Review: Thankless in Death by J.D. Robb

To celebrate the upcoming release of J.D. Robb's 44th Eve Dallas mystery, Echoes in Death, we're taking a look back at every single book in the In Death series. Today, Dirk Robertson reviews #37, Thankless in Death.

Eve Dallas is back in the 37th In Death novel, Thankless in Death. J.D. Robb has created a most-believable heroine with this series of books, and despite its longevity, each book feels essentially individual. Robb achieves this by working in layers when it comes to Eve Dallas. The past she has endured and the life she has led because of it all come together to make her the person she is. And with each book, Robb peels the layers off, one by one, to take the reader on a journey that ends in the Lieutenant we love. The result is books that are immensely readable and extremely enjoyable, which portray a character that you can root for all the way—so long as she is not coming after you. 

Thankfully, this time Eve’s coming after Jerry Reinhold. Jerry has given his parents a proper evening’s attention, the likes of which only a proper psychopath can aspire to: a knife for his loving Mum, who has put up with so much from the ungrateful sponger, and a baseball bat for his poor old Dad. Jerry is the kind of character you develop a soft spot for straight away—a slurry pit just off the New Jersey turnpike. He really is a foul specimen. 

The taste of blood he gets from slaughtering his family sets him off on a proper murderous spree, but not before he has emptied their bank account of money—after all, a man has to stay afloat. I wouldn’t normally include the name of the perpetrator or the exact nature of the deeds in a review, but J.D. Robb lays it straight on the table, meaning you know from the very beginning who the murderer is and who has to be apprehended by the long arm of the law.

“Peabody, let’s go find the lazy bastard son.”

“Keep it legal,” Peabody called back to Cardininni.

“When I have to.”

Eve stopped long enough at the elevators to brief the sweepers when they unloaded, then stopped on with Peabody.

“Tell me about the son.”

“Lazy bastard probably fits.” Peabody commented. “Flunked out of college, second year in. He hasn’t held a job for longer than six months, including one at his father’s place of employment. His last job was delivery boy for Americana restaurant. He’s had a couple of minor pops for illegals, one for drunk and disorderly. Nothing big, nothing violent.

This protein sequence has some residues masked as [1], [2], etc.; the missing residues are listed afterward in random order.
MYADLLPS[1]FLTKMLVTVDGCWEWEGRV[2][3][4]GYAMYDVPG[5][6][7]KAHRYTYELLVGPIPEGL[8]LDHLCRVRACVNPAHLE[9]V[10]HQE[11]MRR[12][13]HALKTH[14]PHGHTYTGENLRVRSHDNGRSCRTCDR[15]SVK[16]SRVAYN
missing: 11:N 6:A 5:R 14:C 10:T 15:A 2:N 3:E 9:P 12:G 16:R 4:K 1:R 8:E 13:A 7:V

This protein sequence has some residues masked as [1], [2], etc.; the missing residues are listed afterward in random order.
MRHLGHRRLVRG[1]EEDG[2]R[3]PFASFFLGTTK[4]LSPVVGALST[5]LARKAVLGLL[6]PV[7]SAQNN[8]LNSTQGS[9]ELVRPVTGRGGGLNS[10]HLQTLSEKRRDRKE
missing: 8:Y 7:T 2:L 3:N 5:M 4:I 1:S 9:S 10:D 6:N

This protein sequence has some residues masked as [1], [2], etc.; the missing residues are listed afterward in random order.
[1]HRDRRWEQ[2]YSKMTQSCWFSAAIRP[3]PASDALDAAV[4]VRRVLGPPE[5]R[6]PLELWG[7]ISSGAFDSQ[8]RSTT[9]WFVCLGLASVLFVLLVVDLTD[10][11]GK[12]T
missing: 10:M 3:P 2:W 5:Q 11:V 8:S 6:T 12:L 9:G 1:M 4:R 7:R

“I think he graduated.”

“He did that over what they had stuck in a coffee can?”

“He did that because his life’s in the toilet and they’d decided to stop pulling him out. That’s how it strikes me. See if he’s used any credit cards, debit cards, in his father’s or his mother’s name.”

She stopped off to get the security disc from the uniform in the lobby.

“Start canvassing the building,” She told him. “Find out if anybody saw anything. And when and if anyone saw Jerry Reinhold. Start on the eighth floor, but cover the building.”

“Yes, sir.”

In the car, she slid the disc into the dash unit. “Let’s see when he left.”

While the action is all of the murderous type, you do get a real feel of the relationship between Dallas and Roarke. It’s Thanksgiving, and his huge Irish family are due for the proceedings. But that doesn’t hold Eve Dallas back from staying hot on the trail of the evil one. The quote from Shakespeare, “How sharper than a serpent’s tooth…” was made for the murderous offspring. 

Elements of the book are genuinely creepy, making the hairs on the back of my neck stand up. No matter how many times I read these characters, they’re never tiring. I never get the feeling it is being written to a formula, which would be an easy trap to fall into given the nature of the stories and how rapidly Robb puts them out. Eve Dallas juggles family commitments and the rigors of the job as good as anyone, I'm sure, in New York in the 2060s.

“Yeah, yeah. Sal, take over here.” Fitz wiped his hands on the front of a white bib apron that had seen a number of wipes already that day. He snagged a big, black drink bottle and with a head jerk gestured Eve and Peabody after him to an empty table.

“You oughta to try some pie, on the house. Cops don’t pay on my shift. Got two cousins on the job.”

“Here in New York?”

“Up the Bronx, both of them. Pie’s good. My ma and my sisters make em.”

“So you’re a family business.”

“Eighteen years, this location.” He stubbed a wide finger on the table. 

“We do okay.”

“I appreciate the offer, but we’re not going to take up much of your time.” Eve all but heard Peabody’s happy pie stomach whine.

“We’d like to ask you about Jerald Reinhold.”

A great addition to the series, and it underlines J.D. Robb’s consistency and ability to keep it moving forward as she builds her brand, both as a writer and a foreteller of what New York will be like in the 2060s. I wonder if there will still be credit and debit cards….


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Dirk Robertson is a Scots thriller writer, currently in Virginia where he is promoting literacy and art projects for young gang members. When not writing, tweeting, or blogging on the Mystery Writers of America website, he designs and knits clothes and handbags from recycled rubbish.

Read all Dirk Robertson’s posts for Criminal Element.


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